A hero remembers: Montrose native earns Silver Star
We know the brave men and women who fight and die for our freedom are heroes.
There are also those like Sgt. Eubaldo Lovato who go above and beyond the call of duty.
Saturday night, the Montrose native received a Silver Star - the third-highest personal decoration for valor in combat. He says he doesn't deserve it, he was simply doing his duty for a fellow marine.
It was on Nov. 15, 2004, during The Second Battle of Fallujah, that Sgt. Lovato was trying to retrieve the remains of a fallen comrade.
"There was so much smoke we couldn't see anything," Sgt. Lovato recalls.
It was a situation that, four years earlier, this Montrose native could never have imagined. His original plan was college, but that changed in 2000 when he went to a recruitment office.
His father was pretty excited as he had fought in Vietnam.
"My mother was like why are you joining the military?" Lovato said.
But this was peacetime. He thought "I was going to get my 4 years and get some college tuition"
But during a break from boot camp came the terror attacks of September 11th, 2001.
"As a 19-year-old, you don't know how to prepare yourself," Sgt. Lovato said.
Lovato was sent overseas once and returned. But as the fight to complete Operation Iraqi Freedom wore on, Sgt. Lovato was sent for a second tour of duty in early 2004.
That's when he met Lance Corporal Travis Desiato.
"He barely got married before coming to Iraq," Sgt. Lovato remembered. "Talked about his wife and couldn't wait to start a family."
Acquaintances at first, Lovato got to know Desiato after becoming a squad leader.
Sgt. Lovato said, "He talked about finding religion. We all talked about how you find it in a situation like that."
Their faith and military training were put to the ultimate test when their squad was ordered to clear the Al-Qaeda stronghold of Fallujah.
"It was the main focal point of where the freedom fighters and jihadists were," Sgt. Lovato said. "I was scared. But the moment you're not that's when bad things happen."
The Allied Forces were more than three-quarters of the way into the city on November 15, 2004. Lovato's squad was clearing out a home. The first two rooms, good.
But when Desiato turned the corner for the third room Sgt. Lovato said he was met with five individuals dug in with sandbags.
"He was hit with AK-47 bullets." Sgt. Lovato said.
Desiato was dead. But Lovato knew he had to get his body back... "no if, and, or buts about it."
But they needed more help.
Lovato called for a tank and left to get more grenades.
"There was a roadway and alley so while I was running a bullet went thru my pocket and my sling," Sgt. Lovato said.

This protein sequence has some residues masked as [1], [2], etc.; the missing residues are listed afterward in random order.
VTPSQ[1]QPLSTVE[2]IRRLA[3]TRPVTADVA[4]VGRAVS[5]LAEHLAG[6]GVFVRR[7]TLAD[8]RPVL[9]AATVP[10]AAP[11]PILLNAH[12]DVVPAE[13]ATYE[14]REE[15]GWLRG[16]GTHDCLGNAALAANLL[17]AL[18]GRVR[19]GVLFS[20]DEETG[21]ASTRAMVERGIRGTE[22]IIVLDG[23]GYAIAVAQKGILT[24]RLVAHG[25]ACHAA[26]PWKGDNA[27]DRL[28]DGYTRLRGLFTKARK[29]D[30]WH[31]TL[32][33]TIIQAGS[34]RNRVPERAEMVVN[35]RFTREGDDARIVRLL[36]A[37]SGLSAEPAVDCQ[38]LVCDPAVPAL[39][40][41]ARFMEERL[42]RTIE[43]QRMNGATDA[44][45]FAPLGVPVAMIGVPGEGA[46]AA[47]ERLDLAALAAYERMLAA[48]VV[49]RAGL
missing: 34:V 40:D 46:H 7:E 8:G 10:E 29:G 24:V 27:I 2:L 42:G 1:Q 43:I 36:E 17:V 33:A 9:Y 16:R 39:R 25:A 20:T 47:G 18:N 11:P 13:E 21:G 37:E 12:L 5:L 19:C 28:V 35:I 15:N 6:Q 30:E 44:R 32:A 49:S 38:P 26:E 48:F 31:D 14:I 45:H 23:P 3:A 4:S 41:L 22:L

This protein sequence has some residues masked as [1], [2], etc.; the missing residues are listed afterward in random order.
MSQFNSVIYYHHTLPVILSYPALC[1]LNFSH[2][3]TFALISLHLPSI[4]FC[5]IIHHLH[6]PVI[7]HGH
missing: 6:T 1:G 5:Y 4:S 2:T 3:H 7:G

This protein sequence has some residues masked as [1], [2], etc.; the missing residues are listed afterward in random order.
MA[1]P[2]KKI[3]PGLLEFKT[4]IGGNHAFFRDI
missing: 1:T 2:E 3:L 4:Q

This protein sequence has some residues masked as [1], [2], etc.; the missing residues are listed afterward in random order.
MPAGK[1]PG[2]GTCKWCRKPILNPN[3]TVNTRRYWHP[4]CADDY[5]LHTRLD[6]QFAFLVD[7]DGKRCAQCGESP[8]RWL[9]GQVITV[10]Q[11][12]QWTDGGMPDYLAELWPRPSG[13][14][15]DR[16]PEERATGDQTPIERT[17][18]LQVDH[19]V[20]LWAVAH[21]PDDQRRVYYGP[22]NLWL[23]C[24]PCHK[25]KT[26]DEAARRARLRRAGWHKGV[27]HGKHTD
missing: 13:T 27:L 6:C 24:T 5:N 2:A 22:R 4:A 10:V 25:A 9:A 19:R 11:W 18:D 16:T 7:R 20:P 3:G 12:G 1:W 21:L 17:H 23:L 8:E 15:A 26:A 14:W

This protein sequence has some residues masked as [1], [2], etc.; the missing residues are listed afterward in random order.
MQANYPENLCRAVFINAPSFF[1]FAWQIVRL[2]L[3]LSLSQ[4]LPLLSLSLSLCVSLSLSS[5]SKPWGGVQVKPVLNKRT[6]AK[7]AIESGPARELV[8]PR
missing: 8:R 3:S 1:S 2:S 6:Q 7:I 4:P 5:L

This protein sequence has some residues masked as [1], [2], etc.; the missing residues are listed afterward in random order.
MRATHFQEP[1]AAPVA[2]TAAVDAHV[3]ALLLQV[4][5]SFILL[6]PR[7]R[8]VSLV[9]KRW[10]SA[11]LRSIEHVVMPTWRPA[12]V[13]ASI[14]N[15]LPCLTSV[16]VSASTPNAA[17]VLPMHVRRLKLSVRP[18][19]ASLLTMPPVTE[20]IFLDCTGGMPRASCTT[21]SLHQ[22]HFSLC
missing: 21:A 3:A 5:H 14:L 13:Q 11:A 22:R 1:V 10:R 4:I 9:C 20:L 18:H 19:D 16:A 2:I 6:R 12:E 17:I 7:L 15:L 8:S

Enemy snipers had spotted him.
"Missed my leg by inches and right here hit my sling. It's crazy you can feel the concussion of the bullet go right past your body."
But Sgt. Lovato still had one thought.
"I had to get (Desiato's body). He had a death note for his wife and I knew I needed to get that and his wedding ring," he said.
He kept going. He found his Marines and three hours after it began, Lovato and four of his fellow marines ended it.
Base funerals were planned for the more than 100 allied soldiers who gave the ultimate sacrifice.
"Met (Desiato's family) at the gate, told them about Travis.That he was a hero. I had a lot of guilt."
In 2006, Sgt. Lovato was awarded a Bronze Star with Valor for his efforts that day. "I had an appreciation for it but a lot of resentment for it," Sgt. Lovato recalled.
A shell shock of combat that wouldn't begin to leave until his wife later ordered that he get help. But 13 years later, the pain and regret can still hit like a bomb.
Three months ago, After Sgt. Lovato added his daughter to his military benefits, he got an unexpected call. Turns out after a military review, his Bronze Star was approved to be upgraded to a Silver Star, the military's third-highest combat honor.
"I realized I need to be happy for it and carry on the life of Desiato," Sgt. Lovato said.
While the scars remain, time heals all wounds. And the memories of a friend and battle mate will always be close to this hero.
"I give full thanks to Travis. This is his award his ceremony. He can't be here but he is here and I'm going to carry this for him."
Sgt. Lovato now owns and runs Da-sh Nutrition in Westminster, where he uses some of his military training to teach people how to get in a shape.
He said he has kept in touch with Desiato's sister, and each year on Nov. 15th he posts Desiato's picture on Facebook as part of his vow to never forget.